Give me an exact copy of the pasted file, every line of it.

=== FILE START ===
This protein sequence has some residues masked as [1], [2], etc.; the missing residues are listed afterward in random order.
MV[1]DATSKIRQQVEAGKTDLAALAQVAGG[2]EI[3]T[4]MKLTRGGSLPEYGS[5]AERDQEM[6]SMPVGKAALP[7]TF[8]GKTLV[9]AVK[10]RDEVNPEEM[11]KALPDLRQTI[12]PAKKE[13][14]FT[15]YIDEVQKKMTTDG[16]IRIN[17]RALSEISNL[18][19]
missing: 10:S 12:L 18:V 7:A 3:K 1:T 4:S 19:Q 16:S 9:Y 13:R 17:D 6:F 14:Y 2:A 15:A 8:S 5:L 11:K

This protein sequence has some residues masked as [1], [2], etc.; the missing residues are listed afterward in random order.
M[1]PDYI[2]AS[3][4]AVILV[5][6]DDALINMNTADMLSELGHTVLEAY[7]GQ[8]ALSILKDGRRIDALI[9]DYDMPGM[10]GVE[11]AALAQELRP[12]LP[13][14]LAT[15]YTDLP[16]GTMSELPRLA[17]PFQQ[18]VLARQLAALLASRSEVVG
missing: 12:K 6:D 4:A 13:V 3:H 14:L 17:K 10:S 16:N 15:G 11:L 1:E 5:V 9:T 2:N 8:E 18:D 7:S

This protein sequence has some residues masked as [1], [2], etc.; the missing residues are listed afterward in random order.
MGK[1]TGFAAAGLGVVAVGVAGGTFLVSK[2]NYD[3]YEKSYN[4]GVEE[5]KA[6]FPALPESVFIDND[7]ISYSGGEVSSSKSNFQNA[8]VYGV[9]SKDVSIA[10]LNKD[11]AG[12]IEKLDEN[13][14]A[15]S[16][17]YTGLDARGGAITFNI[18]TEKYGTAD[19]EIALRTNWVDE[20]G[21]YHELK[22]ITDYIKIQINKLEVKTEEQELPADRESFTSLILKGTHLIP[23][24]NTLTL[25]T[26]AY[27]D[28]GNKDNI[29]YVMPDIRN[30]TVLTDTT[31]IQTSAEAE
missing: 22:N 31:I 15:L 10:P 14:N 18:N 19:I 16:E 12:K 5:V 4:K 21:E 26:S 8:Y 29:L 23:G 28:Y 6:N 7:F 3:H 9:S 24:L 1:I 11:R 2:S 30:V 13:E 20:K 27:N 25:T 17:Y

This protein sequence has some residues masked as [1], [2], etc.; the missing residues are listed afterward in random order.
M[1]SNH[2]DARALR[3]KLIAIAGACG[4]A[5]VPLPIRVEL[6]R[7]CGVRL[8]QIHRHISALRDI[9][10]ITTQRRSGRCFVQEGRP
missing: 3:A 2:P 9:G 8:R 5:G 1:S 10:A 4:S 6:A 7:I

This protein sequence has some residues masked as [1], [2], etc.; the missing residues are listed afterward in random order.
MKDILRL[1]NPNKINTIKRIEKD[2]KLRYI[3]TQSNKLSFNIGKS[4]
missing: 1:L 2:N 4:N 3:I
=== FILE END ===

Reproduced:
This protein sequence has some residues masked as [1], [2], etc.; the missing residues are listed afterward in random order.
MV[1]DATSKIRQQVEAGKTDLAALAQVAGG[2]EI[3]T[4]MKLTRGGSLPEYGS[5]AERDQEM[6]SMPVGKAALP[7]TF[8]GKTLV[9]AVK[10]RDEVNPEEM[11]KALPDLRQTI[12]PAKKE[13][14]FT[15]YIDEVQKKMTTDG[16]IRIN[17]RALSEISNL[18][19]
missing: 10:S 12:L 18:V 7:A 3:K 1:T 4:S 19:Q 16:S 9:Y 13:R 17:D 6:F 14:Y 2:A 15:A 8:S 5:L 11:K

This protein sequence has some residues masked as [1], [2], etc.; the missing residues are listed afterward in random order.
M[1]PDYI[2]AS[3][4]AVILV[5][6]DDALINMNTADMLSELGHTVLEAY[7]GQ[8]ALSILKDGRRIDALI[9]DYDMPGM[10]GVE[11]AALAQELRP[12]LP[13][14]LAT[15]YTDLP[16]GTMSELPRLA[17]PFQQ[18]VLARQLAALLASRSEVVG
missing: 12:K 6:D 4:A 13:V 3:H 14:L 17:K 10:S 16:N 15:G 11:L 1:E 5:V 9:T 2:N 8:E 18:D 7:S

This protein sequence has some residues masked as [1], [2], etc.; the missing residues are listed afterward in random order.
MGK[1]TGFAAAGLGVVAVGVAGGTFLVSK[2]NYD[3]YEKSYN[4]GVEE[5]KA[6]FPALPESVFIDND[7]ISYSGGEVSSSKSNFQNA[8]VYGV[9]SKDVSIA[10]LNKD[11]AG[12]IEKLDEN[13][14]A[15]S[16][17]YTGLDARGGAITFNI[18]TEKYGTAD[19]EIALRTNWVDE[20]G[21]YHELK[22]ITDYIKIQINKLEVKTEEQELPADRESFTSLILKGTHLIP[23][24]NTLTL[25]T[26]AY[27]D[28]GNKDNI[29]YVMPDIRN[30]TVLTDTT[31]IQTSAEAE
missing: 22:N 31:I 15:L 10:P 14:N 18:N 19:I 16:E 12:K 5:V 4:K 21:E 26:S 8:Y 29:L 23:G 28:Y 6:N 7:F 3:H 9:S 24:L 1:I 11:R 2:S 30:V 13:E 20:K 27:N 25:T 17:Y

This protein sequence has some residues masked as [1], [2], etc.; the missing residues are listed afterward in random order.
M[1]SNH[2]DARALR[3]KLIAIAGACG[4]A[5]VPLPIRVEL[6]R[7]CGVRL[8]QIHRHISALRDI[9][10]ITTQRRSGRCFVQEGRP
missing: 3:A 2:P 9:G 8:R 5:G 1:S 10:A 4:S 6:A 7:I

This protein sequence has some residues masked as [1], [2], etc.; the missing residues are listed afterward in random order.
MKDILRL[1]NPNKINTIKRIEKD[2]KLRYI[3]TQSNKLSFNIGKS[4]
missing: 1:L 2:N 4:N 3:I